I wore my contemplative frog earrings today when I went down to the river to look for the tiny frogs that are emerging from the water, having just completed their metamorphosis.
They hop the treacherous route across the pebbly beach, up the bank, across the road, through our yard, and up the hill into the forest. Their journey is awe-inspiring.
Those who have survived the predators that feed on them in the water must escape the birds, snakes, cars, bikes, and small mammals along the terrestrial route. When my son was small, they also might have to survive the grip of his two-year-old fingers, rolling them as gently as he knew how, but not gently enough for many.
This week I met a woman who is afraid of frogs, having had a scary encounter with many frogs, alone in the dark, when she was a small child. She has 3 sons, ages 5, 7, and 9 who discovered the wonder of our tiny frogs today, and shared them with their mom. They leave tomorrow, 3 boys who have now caught frogs for the first time, and a mother who is a little less fearful thanks to her sons.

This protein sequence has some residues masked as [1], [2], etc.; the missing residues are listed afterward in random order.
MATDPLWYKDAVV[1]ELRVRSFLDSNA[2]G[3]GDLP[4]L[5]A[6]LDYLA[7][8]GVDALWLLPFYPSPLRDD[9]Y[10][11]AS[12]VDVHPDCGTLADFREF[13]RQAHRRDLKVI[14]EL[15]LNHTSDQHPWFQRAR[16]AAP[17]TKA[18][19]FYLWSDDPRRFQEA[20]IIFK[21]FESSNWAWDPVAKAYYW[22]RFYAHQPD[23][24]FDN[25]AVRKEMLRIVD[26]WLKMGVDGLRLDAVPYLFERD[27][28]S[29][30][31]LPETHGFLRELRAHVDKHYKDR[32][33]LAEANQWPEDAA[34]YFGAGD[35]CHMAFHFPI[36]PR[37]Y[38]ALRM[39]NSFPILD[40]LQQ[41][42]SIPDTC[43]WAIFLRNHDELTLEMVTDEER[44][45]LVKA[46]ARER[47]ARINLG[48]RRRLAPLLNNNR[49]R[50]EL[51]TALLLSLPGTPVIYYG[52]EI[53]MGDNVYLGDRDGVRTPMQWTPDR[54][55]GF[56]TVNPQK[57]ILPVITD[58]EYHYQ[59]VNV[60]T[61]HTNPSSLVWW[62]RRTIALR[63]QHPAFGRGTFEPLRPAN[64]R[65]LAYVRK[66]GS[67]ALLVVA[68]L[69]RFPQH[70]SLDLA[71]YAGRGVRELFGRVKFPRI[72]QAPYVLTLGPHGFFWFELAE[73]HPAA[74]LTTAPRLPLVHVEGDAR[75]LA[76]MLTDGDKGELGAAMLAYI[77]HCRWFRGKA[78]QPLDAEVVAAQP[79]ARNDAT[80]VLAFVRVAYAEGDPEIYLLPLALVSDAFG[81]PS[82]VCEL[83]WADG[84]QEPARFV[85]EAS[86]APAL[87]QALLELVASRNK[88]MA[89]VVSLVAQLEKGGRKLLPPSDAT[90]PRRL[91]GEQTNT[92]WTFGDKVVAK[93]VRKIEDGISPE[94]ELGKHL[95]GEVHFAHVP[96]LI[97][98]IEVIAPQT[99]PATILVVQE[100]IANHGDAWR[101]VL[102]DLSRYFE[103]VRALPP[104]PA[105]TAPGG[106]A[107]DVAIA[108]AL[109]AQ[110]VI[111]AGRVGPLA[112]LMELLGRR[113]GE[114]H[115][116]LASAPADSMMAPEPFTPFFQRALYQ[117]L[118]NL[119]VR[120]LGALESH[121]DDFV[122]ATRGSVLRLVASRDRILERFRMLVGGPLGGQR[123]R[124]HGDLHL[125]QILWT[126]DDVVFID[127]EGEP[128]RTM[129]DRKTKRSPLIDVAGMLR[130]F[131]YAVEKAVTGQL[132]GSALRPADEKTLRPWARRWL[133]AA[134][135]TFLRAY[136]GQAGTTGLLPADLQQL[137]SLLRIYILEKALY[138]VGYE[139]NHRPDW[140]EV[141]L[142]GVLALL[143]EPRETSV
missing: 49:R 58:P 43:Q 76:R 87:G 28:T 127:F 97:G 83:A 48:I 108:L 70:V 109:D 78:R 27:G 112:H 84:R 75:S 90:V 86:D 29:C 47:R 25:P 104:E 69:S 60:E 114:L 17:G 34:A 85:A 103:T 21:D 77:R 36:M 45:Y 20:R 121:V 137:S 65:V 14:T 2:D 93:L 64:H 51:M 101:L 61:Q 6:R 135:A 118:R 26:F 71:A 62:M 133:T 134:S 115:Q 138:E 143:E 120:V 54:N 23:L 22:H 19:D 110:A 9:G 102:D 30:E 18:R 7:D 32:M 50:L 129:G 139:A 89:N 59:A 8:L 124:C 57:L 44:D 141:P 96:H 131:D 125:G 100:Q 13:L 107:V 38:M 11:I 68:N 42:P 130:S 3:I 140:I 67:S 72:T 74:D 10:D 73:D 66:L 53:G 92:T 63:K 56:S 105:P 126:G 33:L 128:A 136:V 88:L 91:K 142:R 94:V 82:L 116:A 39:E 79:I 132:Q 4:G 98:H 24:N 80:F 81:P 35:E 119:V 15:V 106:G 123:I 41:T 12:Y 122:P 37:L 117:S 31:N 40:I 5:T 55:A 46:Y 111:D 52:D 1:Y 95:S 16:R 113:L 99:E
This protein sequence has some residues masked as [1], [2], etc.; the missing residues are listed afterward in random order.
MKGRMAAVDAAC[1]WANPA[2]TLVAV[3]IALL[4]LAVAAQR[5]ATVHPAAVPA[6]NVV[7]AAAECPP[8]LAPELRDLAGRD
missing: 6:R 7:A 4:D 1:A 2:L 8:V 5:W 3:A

Here on our river, frogs and toads abound, which we take as a sign that our river is healthy. My fear is that one day the water will be toxic to amphibians who must breathe through their moist skin. I worry when the tadpole population is low, as it is this year. I hope that mine is a baseless fear.
I bought these earrings at the Sawmill Center for the Arts quite a few years ago. The tag says Wood Thrush Studio, Hand-crafted Polymer Clay Beads. I googled that name, hoping to find the artist I watched some 15 years ago as she created her amazing beads, so that I could provide a link to her website. But I discovered that another jewelry artist uses the name Wood Thrush Studio. Links to the polymer artist lead nowhere. I hope that I find her again. I would love to watch her at work.